[EDITORIALS]A welcome agreementSouth Korea and the United States have agreed that the Con Plan 5029, which is the U.S.-ROK Combined Forces Command plan to prepare for the collapse of North Korea, will be supplemented and developed to a point before conversion into an operational plan in complete format.
The agreement, which was concluded in a brief meeting between South Korean Defense Minister Yoon Kwang-ung and U.S. Secretary of Defense Donald Rumsfeld during an Asian Defense Ministers meeting Saturday, is a welcome sign that this issue, which had been the subject of much controversy, can be solved if the two parties set their differences aside.
The agreement was all the more welcome as it would help to stabilize the Korea-U.S. alliance, damaged by the rift between South Korea and the United States and uncertainties about its future.
This plan in concept format would take effect in case of civil insurgencies in North Korea, the collapse of the North Korean regime, a massive refugee situation or other contingencies. As such, the plan is bound to raise questions about the line between the sovereignty of South Korea and the authority of the U.S.-ROK Combined Forces Command that will only be mitigated by Seoul and Washington arriving at an understanding beforehand through scrupulous research.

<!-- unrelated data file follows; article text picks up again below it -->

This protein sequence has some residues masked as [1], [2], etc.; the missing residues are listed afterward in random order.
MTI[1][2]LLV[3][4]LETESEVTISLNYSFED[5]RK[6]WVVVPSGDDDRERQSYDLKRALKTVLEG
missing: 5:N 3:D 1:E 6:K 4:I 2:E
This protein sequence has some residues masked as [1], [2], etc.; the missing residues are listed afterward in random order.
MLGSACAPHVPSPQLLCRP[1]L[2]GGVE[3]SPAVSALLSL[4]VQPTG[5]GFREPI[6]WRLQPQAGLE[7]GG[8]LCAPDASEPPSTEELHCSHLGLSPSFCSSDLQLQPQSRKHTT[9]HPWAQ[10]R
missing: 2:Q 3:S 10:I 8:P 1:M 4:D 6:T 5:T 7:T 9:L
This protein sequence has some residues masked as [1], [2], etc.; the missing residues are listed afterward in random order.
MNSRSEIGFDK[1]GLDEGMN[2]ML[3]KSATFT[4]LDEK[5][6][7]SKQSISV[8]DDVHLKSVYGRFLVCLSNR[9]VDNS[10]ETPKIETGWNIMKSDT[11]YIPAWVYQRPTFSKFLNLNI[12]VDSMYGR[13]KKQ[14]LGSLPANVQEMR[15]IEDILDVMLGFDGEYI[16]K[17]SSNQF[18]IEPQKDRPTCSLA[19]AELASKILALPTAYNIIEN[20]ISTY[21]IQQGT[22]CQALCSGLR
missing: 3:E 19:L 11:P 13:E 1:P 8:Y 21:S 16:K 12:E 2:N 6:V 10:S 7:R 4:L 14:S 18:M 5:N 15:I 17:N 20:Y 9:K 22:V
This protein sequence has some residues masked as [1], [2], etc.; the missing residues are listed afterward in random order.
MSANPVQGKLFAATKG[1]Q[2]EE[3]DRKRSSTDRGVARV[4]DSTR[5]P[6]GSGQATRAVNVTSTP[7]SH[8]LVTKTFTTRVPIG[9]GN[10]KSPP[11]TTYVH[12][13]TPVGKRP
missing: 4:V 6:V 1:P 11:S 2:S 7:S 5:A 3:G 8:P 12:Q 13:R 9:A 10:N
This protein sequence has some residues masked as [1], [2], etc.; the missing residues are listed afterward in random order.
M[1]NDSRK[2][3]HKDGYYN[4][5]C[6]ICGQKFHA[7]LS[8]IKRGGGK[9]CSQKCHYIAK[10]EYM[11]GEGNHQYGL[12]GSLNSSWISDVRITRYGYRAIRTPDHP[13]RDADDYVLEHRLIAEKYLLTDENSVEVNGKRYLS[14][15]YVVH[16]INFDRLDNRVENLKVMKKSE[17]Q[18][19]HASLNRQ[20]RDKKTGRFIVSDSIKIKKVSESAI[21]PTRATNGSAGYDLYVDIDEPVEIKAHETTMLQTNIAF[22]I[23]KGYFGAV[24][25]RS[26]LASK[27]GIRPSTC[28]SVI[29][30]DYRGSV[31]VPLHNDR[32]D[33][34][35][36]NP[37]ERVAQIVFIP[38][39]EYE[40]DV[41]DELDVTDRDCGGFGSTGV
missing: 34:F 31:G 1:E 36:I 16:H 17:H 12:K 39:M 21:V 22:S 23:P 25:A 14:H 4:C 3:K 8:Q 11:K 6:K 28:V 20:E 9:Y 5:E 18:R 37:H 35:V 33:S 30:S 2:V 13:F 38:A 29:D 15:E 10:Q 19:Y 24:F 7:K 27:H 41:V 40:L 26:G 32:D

It is natural and fortunate that the top defense policymakers of the two countries have decided to establish a team to develop this plan further. However, as the plan must include a far more general range of contingencies than those in the U.S.-ROK Combined Forces Command plan, it is possible that the differences of opinion between the two sides on future military operations will be exposed.
However, there is no need to harbor unnecessary misunderstandings about the Korea-U.S. alliance, which has been an important foundation of the stabilization of the Northeast Asian region for more than 50 years. If the two sides continue to work together under the major principle that the Korea-U.S. alliance should be fortified and that peace and security must be established on the Korean Peninsula, it will only be a matter of time before the differences are settled and a new agreement is reached.
Hopefully, this spirit and principle of cooperation will continue in the Korea-U.S. summit meeting to be held in Washington on Saturday and the two allies will reach a firm consensus on resolving North Korea’s nuclear program and alleviating the fear of our people.